Nov. 1 (Bloomberg) -- Non-deliverable forwards in the yuan dropped for a second day on speculation China will slow appreciation in the currency after manufacturing growth cooled.
The Purchasing Managers’ Index fell to 50.4 in October from 51.2 in September, the China Federation of Logistics and Purchasing said in a statement today. That compared with the median estimate of 51.8 in a Bloomberg News survey. A reading above 50 indicates expansion. Premier Wen Jiabao said on Oct. 29 that China will “fine tune” its economic policies at an appropriate time, fuelling speculation for monetary easing.
“From the beginning of next year, the yuan’s pace of appreciation will be flatter,” said Leong Sook Mei, regional head of global currency research at Bank of Tokyo Mitsubishi UFJ Ltd. in Singapore. “The PMI shows inflation will come off.”
Twelve-month forwards slipped 0.14 percent to 6.3760 per dollar as of 10:08 a.m. in Hong Kong, according to data compiled by Bloomberg. In the spot market, the yuan weakened 0.08 percent to 6.3599 in Shanghai, according to the China Foreign Exchange Trade System, trimming gains this year to 3.8 percent.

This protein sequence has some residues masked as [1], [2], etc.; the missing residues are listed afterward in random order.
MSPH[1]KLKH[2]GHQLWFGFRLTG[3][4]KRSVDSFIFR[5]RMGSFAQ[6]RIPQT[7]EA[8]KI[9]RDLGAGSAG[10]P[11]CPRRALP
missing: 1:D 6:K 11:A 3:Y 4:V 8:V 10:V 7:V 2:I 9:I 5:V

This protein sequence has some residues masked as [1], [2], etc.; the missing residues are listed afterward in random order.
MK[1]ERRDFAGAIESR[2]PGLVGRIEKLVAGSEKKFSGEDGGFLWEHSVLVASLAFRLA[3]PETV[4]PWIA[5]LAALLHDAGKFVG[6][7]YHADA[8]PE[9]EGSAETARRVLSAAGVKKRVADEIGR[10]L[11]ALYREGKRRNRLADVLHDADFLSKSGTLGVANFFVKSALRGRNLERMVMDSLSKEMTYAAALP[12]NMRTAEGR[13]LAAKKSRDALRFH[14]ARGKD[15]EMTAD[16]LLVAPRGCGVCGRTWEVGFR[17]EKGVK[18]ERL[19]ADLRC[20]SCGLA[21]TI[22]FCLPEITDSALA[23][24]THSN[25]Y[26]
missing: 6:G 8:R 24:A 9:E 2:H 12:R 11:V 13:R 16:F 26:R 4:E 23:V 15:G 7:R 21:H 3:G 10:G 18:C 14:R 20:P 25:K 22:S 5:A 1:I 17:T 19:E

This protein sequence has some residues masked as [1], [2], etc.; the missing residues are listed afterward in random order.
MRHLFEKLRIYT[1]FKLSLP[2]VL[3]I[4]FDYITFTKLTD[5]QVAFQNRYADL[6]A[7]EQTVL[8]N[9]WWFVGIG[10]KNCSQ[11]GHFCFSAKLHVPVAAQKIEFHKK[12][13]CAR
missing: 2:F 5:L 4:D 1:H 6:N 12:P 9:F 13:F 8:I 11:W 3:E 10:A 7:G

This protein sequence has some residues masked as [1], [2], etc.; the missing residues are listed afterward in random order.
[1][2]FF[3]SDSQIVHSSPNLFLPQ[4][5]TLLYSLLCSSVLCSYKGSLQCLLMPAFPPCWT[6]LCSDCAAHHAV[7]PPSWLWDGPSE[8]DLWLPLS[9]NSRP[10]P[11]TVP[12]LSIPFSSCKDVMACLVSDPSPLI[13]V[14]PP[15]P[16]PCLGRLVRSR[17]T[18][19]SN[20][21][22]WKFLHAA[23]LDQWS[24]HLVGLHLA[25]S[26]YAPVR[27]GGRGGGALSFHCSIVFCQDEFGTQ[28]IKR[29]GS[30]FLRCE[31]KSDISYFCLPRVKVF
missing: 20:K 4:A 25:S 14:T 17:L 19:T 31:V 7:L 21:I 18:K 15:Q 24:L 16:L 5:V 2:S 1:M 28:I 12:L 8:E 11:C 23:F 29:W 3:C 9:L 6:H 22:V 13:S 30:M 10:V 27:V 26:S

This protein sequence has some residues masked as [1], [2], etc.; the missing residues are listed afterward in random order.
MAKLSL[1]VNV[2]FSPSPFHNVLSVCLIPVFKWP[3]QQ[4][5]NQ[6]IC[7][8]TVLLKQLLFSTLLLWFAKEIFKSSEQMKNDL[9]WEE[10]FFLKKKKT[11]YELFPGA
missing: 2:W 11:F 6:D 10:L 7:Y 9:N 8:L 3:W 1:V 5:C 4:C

The People’s Bank of China set a weaker daily reference rate for the first time in three days, fixing it 0.09 percent lower at 6.3293.
A government report on Nov. 9 may show China’s inflation rate eased to 5.5 percent in October from a year earlier, according to the median estimate of economists in a Bloomberg News survey. Consumer prices have increased at an annual pace of more than 6 percent in each of the previous four months.
In Hong Kong’s offshore market, the yuan declined 0.15 percent to 6.3998.
--Editors: Simon Harvey, Ven Ram
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